While writing full time can be very rewarding, it hasn’t been so great for my health.
On the plus side, I didn’t have to drive in the blizzards this winter. I can do more things with my sons. I can help out around the house more with cookings, dishwashing and grocery shopping (which I do, so don’t roll your eyes, wives). I’m also around to take my sons off to various appointments. I like all that, don’t get me wrong.
However, my job is spent with my plopped down in a chair and since I’m self-employed, I like most small businesspeople, tend to work more than 40 hours a week. So I’ve become a couch potato without sitting on a couch. The result is the same though.
I put on weight and I’ve noticed that as I’ve gotten older, the weight has come on a lot faster. That, of course, has brought on all of those weight-related health problems that people can get.
So, at the beginning of May, I had finally had enough and got really motivated to lose weight. My goal is to get back to my college weight of 185. I’d also like to be under 10 percent bodyfat like I was back then, but that may be pushing it.
I’ve been very encouraged so far, I’ve lost 17 pounds in 3 weeks! I can even notice changes like having more energy and having to hike my pants up more often because my belt is as tight as it can go.
One odd benefit I’ve noticed is that I seem to be getting more efficient with my work, too. I’m getting more accomplished in less time. Don’t ask me how that’s happening, but it’s a nice feeling.
I just finished “For the Thrill of It” this morning. I knew of the murder because of the movie “Rope” starring James Stewart and thought I’d learn more about it when I saw this book.
I found it a fascinating story of elitism and murder. I loved the level of detail that Simon Baatz was able to include in the story. You are in on how a murder is plotted and executed. It’s a look inside a killer’s head and it’s not a pleasant look.
Interestingly, I expected legendary lawyer Clarence Darrow to have shown expertise in having Leopold and Loeb’s sentenced to life in prison instead of death. It seems his key decision was to plead guilty and take his chances with a liberal judge. I wasn’t particularly impressed with his handling of the case otherwise. He seemed to want to use it to further his anti-capital punishment agenda.
While I enjoyed the lead up to the trial, I got bogged down with the trial section. This is where Baatz’s attention to detail didn’t serve him as well. I felt like the book went into too much psychiatric detail, which in the end, didn’t really add to the story.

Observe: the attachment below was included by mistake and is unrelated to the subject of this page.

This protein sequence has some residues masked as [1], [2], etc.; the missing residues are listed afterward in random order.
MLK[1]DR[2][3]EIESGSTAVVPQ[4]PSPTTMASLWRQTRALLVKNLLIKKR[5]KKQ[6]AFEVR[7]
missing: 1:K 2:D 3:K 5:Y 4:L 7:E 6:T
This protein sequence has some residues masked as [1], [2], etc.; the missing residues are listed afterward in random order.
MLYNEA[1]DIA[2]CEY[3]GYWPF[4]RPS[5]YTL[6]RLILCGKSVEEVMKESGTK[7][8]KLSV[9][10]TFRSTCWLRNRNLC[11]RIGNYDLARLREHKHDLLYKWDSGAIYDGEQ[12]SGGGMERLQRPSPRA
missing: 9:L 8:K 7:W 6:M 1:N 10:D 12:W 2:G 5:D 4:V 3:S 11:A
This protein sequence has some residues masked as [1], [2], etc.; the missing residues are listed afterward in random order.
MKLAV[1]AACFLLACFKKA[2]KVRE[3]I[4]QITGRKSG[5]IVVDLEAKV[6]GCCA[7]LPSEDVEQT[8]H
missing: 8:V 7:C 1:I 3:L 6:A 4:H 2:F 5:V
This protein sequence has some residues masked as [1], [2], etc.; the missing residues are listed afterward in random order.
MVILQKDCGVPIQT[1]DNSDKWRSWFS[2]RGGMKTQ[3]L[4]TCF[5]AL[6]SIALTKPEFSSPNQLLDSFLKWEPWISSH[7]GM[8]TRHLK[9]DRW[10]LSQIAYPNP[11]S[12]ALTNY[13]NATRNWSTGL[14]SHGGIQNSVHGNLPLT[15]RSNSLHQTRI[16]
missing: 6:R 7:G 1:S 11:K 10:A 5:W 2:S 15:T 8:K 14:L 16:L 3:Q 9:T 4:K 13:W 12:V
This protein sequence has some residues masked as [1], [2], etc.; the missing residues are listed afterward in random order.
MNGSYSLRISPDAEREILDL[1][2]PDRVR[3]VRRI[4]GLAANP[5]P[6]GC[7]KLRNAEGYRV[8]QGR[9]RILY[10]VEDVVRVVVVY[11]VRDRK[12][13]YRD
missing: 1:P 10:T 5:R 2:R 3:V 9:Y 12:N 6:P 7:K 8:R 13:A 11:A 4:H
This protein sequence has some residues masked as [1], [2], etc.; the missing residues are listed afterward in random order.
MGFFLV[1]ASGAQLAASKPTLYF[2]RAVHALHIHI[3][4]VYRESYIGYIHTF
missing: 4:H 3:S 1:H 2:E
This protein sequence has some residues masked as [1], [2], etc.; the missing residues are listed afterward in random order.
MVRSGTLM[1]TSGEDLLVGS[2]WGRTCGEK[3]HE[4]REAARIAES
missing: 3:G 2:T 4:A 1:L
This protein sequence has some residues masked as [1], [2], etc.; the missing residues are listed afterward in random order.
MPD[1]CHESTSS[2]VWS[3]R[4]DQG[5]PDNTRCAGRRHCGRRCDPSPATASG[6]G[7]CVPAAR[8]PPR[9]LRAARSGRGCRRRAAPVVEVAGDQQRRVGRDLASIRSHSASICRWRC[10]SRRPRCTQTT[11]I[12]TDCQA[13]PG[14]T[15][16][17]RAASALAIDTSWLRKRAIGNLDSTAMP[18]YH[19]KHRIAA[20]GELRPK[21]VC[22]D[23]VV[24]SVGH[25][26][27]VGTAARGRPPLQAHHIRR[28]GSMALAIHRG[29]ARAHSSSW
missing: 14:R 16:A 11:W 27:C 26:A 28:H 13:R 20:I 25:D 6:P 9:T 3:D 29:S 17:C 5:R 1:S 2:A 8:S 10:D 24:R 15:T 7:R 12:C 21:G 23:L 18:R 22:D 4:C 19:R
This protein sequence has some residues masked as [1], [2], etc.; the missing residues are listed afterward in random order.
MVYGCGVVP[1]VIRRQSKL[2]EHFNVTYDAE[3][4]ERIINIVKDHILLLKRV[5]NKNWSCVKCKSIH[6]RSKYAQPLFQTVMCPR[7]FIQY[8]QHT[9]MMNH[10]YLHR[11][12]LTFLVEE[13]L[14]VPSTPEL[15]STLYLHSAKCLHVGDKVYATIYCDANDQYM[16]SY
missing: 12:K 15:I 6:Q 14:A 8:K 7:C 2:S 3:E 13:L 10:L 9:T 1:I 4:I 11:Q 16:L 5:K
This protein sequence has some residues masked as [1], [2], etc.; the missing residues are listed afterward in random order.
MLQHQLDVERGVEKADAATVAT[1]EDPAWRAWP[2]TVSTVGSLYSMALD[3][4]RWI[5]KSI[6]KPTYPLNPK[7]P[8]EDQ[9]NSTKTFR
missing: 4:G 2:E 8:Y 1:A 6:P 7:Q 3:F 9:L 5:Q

Once, the narrative moved past the trial to the aftermath, I thought it became interesting again.
Check out more reviews at Goodreads.
- This is not to far off how my desk looks somedays.
I’ve been working on a book for a couple years now. It will be my first book-length non-fiction work. I thought it was ready and I pitched it to an agent at the Pennwriters Conference. She liked it and asked to see it (Yay!)
So I came home from the conference to get it ready and find I’m second guessing myself. Are there gaps in the narrative I need to fill in? Does the back of the book need more work? Is it too short?
The one thing I knew I needed to finish up was the references. I have to make them consistent and the right style. One of the things I found myself doing was leaving the roughest of references in the endnotes, and in some cases, leaving the endnote blank! What was I thinking! Now I’ve got to try an track down a reference that I may not have seen in months! I also find myself wondering if I have enough references, enough endnotes and enough primary sources.
While this is not new to me, it’s new to me for a project this large. Plus, I really like the project still and want to see it published.
I attended the Pennwriters Conference this past weekend in Lancaster. I taught a workshop on developing articles from your book, critiqued a nonfiction critique group and attended some interesting workshops. I came back with a list of things I want to do to add to my already huge pile of stuff to do.
One of the things I heard repeatedly was that every writer needs a blog and web site. I shied away from this idea because I had a blog for about a year that I updated daily with book, TV and movie reviews. It was a lot of work and I was getting somewhat tired of it. Even though I was getting paid for a client to do it, I burned out on it.
So why would I want to start another blog? Well, this one may not pay, but it will help anyone interested get to know more about the writing life, interesting books and even me (though I don’t imagine that’s a big crowd).
I’ll also be starting a sister blog to this one sometime down the road that is about a subject I’m really interested in, but first, I’ll see how this works out.
So, that said, check back occassionally and see what’s up. I plan on upating Whisper in the Wind at least weekly, hopefully more.